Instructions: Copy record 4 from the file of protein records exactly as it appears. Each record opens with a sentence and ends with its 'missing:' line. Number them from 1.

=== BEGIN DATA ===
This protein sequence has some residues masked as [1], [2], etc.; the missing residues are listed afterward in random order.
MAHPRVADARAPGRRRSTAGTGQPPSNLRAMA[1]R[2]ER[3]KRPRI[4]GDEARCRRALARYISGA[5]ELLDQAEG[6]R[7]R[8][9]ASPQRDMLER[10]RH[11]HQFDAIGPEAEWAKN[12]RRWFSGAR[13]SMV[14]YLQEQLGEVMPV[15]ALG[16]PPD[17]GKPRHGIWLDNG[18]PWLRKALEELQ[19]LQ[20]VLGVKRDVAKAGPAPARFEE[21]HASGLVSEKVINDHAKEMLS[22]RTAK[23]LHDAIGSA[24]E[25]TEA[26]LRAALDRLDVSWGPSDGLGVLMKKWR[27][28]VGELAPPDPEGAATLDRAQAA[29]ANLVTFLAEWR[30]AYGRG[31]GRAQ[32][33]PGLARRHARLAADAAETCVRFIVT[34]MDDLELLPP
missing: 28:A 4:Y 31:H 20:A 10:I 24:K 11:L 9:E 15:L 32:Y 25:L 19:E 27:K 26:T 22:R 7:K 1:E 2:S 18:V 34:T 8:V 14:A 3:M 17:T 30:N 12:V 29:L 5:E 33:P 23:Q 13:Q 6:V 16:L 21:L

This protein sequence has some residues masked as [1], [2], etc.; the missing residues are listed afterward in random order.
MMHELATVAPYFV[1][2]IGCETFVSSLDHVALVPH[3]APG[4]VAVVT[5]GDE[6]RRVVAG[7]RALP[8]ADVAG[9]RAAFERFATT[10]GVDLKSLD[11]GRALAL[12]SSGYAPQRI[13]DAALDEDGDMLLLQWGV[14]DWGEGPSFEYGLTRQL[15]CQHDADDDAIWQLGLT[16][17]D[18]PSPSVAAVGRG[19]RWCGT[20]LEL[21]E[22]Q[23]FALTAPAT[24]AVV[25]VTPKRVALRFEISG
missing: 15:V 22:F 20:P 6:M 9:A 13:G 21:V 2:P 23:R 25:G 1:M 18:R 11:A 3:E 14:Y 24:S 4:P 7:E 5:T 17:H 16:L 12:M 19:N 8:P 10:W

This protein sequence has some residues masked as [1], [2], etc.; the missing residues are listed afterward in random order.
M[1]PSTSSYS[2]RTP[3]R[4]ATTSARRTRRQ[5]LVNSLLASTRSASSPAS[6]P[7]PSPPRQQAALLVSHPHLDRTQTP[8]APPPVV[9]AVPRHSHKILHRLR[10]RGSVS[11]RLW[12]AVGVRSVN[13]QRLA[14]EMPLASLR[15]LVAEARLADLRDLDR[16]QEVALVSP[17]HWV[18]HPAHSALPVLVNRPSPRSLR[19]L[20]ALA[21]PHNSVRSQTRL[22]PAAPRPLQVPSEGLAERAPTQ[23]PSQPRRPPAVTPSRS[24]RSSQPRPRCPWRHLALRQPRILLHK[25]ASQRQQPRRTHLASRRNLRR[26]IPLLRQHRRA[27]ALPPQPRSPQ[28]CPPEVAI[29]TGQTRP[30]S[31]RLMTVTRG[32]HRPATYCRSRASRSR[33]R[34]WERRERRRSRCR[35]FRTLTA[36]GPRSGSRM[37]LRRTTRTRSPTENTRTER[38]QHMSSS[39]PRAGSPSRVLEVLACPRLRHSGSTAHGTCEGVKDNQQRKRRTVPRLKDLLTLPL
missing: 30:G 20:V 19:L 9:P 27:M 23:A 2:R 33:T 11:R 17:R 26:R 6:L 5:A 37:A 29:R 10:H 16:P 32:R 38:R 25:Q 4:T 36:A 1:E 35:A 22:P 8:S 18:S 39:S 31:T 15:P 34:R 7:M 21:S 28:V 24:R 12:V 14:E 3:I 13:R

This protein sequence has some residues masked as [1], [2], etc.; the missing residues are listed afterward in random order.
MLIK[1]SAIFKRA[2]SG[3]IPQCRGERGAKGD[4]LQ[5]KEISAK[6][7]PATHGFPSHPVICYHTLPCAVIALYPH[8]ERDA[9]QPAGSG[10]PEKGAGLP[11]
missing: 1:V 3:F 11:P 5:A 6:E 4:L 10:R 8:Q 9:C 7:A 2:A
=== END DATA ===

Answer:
This protein sequence has some residues masked as [1], [2], etc.; the missing residues are listed afterward in random order.
MLIK[1]SAIFKRA[2]SG[3]IPQCRGERGAKGD[4]LQ[5]KEISAK[6][7]PATHGFPSHPVICYHTLPCAVIALYPH[8]ERDA[9]QPAGSG[10]PEKGAGLP[11]
missing: 1:V 3:F 11:P 5:A 6:E 4:L 10:R 8:Q 9:C 7:A 2:A